Honors & Awards

Mr. Dowaki Wins the Excellent Oral Presentation Award at the 51st Environmental Systems Research Meeting

Release:Dec 1, 2023 Update:Dec 1, 2023
  • Honors & Awards

Mr. Taishi Dowaki, a master's course student in the Department of Environment Systems, won the Excellent Oral Presentation Award for Student at the 51st Annual Meeting of Environmental Systems Research.

Title of Presentation

Approximate Evaluation of Wind Conditions and Potentials for Wind Power Generation by Free GIS in Shinchi Town, Fukushima


Taishi Dowaki, Shotaro Ski, Yumi Okita, Yoriko Tsuchiya, Tomohiko Ihara

Research Content

To implement a wind power generation system, it is essential to determine the potential power output based on wind conditions, such as wind speed, at specific locations where wind turbines will be installed. Although this estimation is typically done by using meteorological models, it is difficult to use them each time before local governments install small wind turbines because of their complex handling and calculation. To address this challenge, we used the free geographic information system, QGIS, to estimate approximate wind conditions based on observation data from multiple locations in Shinchi Town, Fukushima, and calculated the approximate electricity generation capacity in case of interspersing small wind turbines in the town. Our study explored the relationship between the number of observation points and the accuracy of wind condition estimates. Additionally, our findings indicate that approximate but essential information for evaluating the potential of wind power generation, such as the power output at different locations within the town and power fluctuations over time, can be obtained.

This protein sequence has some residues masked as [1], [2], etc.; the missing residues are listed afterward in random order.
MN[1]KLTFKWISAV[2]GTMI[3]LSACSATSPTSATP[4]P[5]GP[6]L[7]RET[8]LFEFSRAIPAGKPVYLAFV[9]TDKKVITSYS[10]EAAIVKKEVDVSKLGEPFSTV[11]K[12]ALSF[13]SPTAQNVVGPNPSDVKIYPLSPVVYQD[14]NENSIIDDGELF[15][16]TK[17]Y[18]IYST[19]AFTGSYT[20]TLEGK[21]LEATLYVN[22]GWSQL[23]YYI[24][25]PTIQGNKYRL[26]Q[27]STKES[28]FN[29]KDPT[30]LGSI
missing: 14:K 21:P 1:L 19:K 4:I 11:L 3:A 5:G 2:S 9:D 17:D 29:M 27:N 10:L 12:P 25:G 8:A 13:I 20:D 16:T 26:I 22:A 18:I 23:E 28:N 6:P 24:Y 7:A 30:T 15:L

Message from Awardee

This research was conducted as a part of the Seminar on Environmental Systems and the Graduate School of Frontier Sciences Program, "Fostering Post-Disaster Knowledge Professionals through Sustainable Community Development by a Public-Private-Academic Partnership," with the cooperation of Shinchi Town, Fukushima, and the National Institute for Environmental Studies. I would like to express my sincere appreciation and thanks to the professors, co-authors, and people of Shinchi Town for their invaluable advice.


From left: Prof. Tomohiko Ihara, Taishi Dowaki, and Shotaro Seki

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